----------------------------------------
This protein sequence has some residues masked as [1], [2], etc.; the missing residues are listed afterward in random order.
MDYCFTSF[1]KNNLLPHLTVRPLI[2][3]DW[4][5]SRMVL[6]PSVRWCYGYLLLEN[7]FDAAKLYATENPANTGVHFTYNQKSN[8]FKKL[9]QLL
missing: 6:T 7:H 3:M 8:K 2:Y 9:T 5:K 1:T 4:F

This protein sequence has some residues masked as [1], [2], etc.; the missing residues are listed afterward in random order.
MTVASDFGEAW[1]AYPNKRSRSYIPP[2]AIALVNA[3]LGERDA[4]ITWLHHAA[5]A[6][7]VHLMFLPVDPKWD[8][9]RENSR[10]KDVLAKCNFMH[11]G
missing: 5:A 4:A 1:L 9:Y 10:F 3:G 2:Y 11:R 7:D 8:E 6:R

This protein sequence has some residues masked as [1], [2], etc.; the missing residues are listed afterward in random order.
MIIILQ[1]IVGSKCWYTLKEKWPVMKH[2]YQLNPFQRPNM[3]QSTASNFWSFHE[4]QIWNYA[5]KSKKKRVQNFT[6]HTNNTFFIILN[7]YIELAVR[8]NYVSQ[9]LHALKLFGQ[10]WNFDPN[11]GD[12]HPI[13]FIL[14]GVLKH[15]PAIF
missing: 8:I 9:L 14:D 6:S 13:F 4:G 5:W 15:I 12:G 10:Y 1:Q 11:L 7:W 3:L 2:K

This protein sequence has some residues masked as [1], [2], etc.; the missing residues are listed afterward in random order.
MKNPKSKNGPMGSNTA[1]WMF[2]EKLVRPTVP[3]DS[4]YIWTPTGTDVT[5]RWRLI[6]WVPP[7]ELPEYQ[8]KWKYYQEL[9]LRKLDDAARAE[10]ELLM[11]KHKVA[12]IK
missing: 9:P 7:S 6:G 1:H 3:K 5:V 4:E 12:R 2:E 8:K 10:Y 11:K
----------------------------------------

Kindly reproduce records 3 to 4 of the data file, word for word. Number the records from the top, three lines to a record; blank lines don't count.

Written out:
This protein sequence has some residues masked as [1], [2], etc.; the missing residues are listed afterward in random order.
MIIILQ[1]IVGSKCWYTLKEKWPVMKH[2]YQLNPFQRPNM[3]QSTASNFWSFHE[4]QIWNYA[5]KSKKKRVQNFT[6]HTNNTFFIILN[7]YIELAVR[8]NYVSQ[9]LHALKLFGQ[10]WNFDPN[11]GD[12]HPI[13]FIL[14]GVLKH[15]PAIF
missing: 8:I 9:L 14:D 6:S 13:F 4:G 5:W 15:I 12:G 10:Y 1:Q 11:L 7:W 3:L 2:K

This protein sequence has some residues masked as [1], [2], etc.; the missing residues are listed afterward in random order.
MKNPKSKNGPMGSNTA[1]WMF[2]EKLVRPTVP[3]DS[4]YIWTPTGTDVT[5]RWRLI[6]WVPP[7]ELPEYQ[8]KWKYYQEL[9]LRKLDDAARAE[10]ELLM[11]KHKVA[12]IK
missing: 9:P 7:S 6:G 1:H 3:K 5:V 4:E 12:R 2:E 8:K 10:Y 11:K